Cyber-crime is costing the U.K. economy £670 million a year, says the government, but the true figure is likely to be higher.
By Steve McCaskill
New government research claims that half of Brits have fallen victim to cyber-crime,
with 53 percent viewing online offenses as serious as those committed in the physical world, but just 32 percent have reported such incidents to the authorities, masking the true financial impact, which is currently calculated at £670 million a year.
The Cabinet Office, through initiatives like the Get Safe Online
and Cyber Streetwise campaigns, wants to raise awareness of cyber-crime and the reporting methods available to victims. Of those who said they had suffered at the hands of cyber-criminals, only 47 percent knew to report the incident to Action Fraud, the policy body that handles such cases.
Victims fell prey to a number of crimes, including online fraud, IDT heft, hacking and online abuse, with half of them saying the experience had left them feeling "very or extremely violated." The government says this demonstrates that cyber-crime has not just a financial cost, but an emotional one too.
Francis Maude, Minister for the cabinet office, says the government is committed to making the U.K. a safe place for online commerce
and wants consumers and businesses to protect themselves against criminal gangs.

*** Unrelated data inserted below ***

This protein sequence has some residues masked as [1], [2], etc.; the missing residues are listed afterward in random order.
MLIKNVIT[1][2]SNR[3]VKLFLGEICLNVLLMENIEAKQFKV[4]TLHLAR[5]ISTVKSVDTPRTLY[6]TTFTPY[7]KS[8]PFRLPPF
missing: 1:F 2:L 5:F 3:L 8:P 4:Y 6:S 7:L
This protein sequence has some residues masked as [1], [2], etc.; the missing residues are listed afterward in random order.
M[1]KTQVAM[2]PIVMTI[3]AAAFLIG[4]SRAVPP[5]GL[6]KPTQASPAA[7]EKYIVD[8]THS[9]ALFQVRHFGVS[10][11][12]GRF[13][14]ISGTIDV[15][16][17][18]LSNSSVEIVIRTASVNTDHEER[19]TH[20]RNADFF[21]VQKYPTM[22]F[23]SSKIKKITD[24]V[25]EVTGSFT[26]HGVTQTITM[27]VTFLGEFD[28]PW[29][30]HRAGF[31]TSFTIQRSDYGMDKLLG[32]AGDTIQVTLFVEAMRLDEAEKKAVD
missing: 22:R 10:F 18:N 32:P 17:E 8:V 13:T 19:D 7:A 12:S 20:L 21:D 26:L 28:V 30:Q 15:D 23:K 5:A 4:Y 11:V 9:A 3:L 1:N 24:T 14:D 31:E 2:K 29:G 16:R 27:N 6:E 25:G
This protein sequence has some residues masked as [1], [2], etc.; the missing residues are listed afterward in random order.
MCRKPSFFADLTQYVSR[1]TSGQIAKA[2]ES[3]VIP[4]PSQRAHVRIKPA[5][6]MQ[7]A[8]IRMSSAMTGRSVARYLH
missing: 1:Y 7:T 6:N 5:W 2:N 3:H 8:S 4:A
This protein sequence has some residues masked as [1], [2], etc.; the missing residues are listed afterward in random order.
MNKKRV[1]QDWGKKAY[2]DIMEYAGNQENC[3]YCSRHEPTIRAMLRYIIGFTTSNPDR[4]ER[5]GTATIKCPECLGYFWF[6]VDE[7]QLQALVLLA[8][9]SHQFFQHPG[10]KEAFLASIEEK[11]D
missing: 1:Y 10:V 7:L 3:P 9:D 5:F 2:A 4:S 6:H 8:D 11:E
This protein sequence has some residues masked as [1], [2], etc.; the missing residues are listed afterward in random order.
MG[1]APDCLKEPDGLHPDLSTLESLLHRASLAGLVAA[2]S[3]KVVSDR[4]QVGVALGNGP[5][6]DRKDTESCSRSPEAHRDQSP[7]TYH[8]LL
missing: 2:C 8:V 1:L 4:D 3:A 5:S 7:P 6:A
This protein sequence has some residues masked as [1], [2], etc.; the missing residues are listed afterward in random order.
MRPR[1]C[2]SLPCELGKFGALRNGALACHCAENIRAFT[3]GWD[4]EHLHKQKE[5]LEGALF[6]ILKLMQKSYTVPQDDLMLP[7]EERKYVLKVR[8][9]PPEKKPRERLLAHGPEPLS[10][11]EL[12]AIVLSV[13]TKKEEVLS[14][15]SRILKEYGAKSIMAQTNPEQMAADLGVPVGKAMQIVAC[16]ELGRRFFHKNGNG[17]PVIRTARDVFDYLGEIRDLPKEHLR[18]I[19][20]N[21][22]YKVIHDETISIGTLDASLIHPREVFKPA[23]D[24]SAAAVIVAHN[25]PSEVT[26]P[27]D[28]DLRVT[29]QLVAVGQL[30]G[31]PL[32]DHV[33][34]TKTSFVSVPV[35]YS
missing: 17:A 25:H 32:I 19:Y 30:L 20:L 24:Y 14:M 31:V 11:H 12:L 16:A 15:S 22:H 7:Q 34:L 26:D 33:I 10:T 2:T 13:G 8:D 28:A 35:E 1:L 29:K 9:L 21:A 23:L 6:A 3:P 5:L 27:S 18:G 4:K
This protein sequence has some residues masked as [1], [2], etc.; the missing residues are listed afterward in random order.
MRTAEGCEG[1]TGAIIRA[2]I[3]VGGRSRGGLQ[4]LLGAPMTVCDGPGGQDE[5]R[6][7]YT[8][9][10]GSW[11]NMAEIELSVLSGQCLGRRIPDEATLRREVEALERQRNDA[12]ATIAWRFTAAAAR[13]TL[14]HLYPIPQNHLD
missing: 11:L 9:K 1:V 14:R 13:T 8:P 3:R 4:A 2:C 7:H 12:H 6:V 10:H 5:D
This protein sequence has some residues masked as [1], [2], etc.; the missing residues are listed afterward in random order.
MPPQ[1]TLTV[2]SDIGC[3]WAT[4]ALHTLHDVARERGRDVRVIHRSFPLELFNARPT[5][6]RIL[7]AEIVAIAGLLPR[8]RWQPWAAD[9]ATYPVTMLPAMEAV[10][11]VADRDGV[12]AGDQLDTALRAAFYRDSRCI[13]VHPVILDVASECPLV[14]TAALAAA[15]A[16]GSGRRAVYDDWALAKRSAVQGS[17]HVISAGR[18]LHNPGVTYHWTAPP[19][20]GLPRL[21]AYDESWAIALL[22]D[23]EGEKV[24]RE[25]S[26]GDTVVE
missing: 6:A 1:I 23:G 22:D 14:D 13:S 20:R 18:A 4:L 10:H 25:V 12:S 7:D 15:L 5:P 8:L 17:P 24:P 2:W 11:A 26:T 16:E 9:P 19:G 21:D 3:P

"The U.K. cyber market is worth over £80 billion a year and rising," he says. "The Internet is undoubtedly a force for good, but we cannot stand still in the face of these threats, which already cost our economy billions every year.
"We want to make the U.K. one of the most secure places to do business in cyberspace. We have a £860 million Cyber Security Programme which supports law enforcement's response to cyber-crime, and we are working with the private sector to help all businesses protect vital information assets."
The Cabinet Office's survey did reveal that some who fell prey to scams did improve their online behavior. Nearly half said they changed their password to something stronger, 42 percent said they are no more vigilant online, 37 percent always log out of online accounts when they aren't using them and 18 percent altered their settings on social media.
Web User Apathy
But there is still work to be done. More than half of mobile phone users and a third of laptop users don't have a PIN code or password, a figure which increases to 59 percent of PC users and 67 percent of tablet owners.
Security experts say that this is an example of "apathy" among Web users that no cyber-security campaign can cure.
"While there have been many notable attempts to place the threat of hacking and data breaches in the public eye, it's possible that the recent celebrity iCloud hacks have had more of an impact on public perception than any cyber-security awareness week ever could," says Chris Boyd, malware intelligence analyst at Malwarebytes.
"There is a significant amount of apathy amongst the average person when it comes to protecting themselves online, which is compounded by the ever evolving complexity and success of cyber-crime, so whilst education is important, it's also difficult.
"Walking into a police station to report an online crime is often frustrating, as it requires specialist knowledge to deal with each case. You can report online criminal activity in the U.K. to Action Fraud, but getting that message to the average person on the street is difficult—and with increased visibility comes a rise in cost and resources. Unfortunately, it seems we can't have our cake and eat it."